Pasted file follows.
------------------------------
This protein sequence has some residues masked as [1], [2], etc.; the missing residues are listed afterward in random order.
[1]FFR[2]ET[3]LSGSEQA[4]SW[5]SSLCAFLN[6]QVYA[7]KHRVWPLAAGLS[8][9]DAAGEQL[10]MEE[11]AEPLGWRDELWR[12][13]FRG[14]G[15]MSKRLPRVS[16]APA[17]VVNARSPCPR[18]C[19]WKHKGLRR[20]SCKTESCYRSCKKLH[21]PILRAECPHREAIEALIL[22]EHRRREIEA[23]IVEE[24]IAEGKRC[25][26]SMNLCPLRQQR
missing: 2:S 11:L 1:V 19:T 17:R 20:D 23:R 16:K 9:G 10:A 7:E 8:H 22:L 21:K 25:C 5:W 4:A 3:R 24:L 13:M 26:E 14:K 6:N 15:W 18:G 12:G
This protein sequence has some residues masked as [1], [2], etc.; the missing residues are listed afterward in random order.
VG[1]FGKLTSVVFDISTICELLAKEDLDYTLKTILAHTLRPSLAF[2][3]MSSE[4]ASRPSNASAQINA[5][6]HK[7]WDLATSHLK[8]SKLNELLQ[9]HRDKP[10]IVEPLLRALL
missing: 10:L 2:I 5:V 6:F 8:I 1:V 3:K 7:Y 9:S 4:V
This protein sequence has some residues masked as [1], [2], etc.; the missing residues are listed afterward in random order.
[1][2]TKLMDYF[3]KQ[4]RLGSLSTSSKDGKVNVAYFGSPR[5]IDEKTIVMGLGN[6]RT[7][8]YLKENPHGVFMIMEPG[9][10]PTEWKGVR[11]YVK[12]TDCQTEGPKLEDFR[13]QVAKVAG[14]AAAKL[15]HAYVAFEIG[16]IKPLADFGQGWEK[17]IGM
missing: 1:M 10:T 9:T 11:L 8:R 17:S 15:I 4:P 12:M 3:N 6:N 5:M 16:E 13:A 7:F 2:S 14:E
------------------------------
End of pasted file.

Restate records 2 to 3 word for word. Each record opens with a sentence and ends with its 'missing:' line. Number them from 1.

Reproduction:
This protein sequence has some residues masked as [1], [2], etc.; the missing residues are listed afterward in random order.
VG[1]FGKLTSVVFDISTICELLAKEDLDYTLKTILAHTLRPSLAF[2][3]MSSE[4]ASRPSNASAQINA[5][6]HK[7]WDLATSHLK[8]SKLNELLQ[9]HRDKP[10]IVEPLLRALL
missing: 10:L 2:I 5:V 6:F 8:I 1:V 3:K 7:Y 9:S 4:V
This protein sequence has some residues masked as [1], [2], etc.; the missing residues are listed afterward in random order.
[1][2]TKLMDYF[3]KQ[4]RLGSLSTSSKDGKVNVAYFGSPR[5]IDEKTIVMGLGN[6]RT[7][8]YLKENPHGVFMIMEPG[9][10]PTEWKGVR[11]YVK[12]TDCQTEGPKLEDFR[13]QVAKVAG[14]AAAKL[15]HAYVAFEIG[16]IKPLADFGQGWEK[17]IGM
missing: 1:M 10:T 9:T 11:L 8:R 17:S 15:I 4:P 12:M 3:N 6:N 5:M 16:E 13:A 7:F 2:S 14:E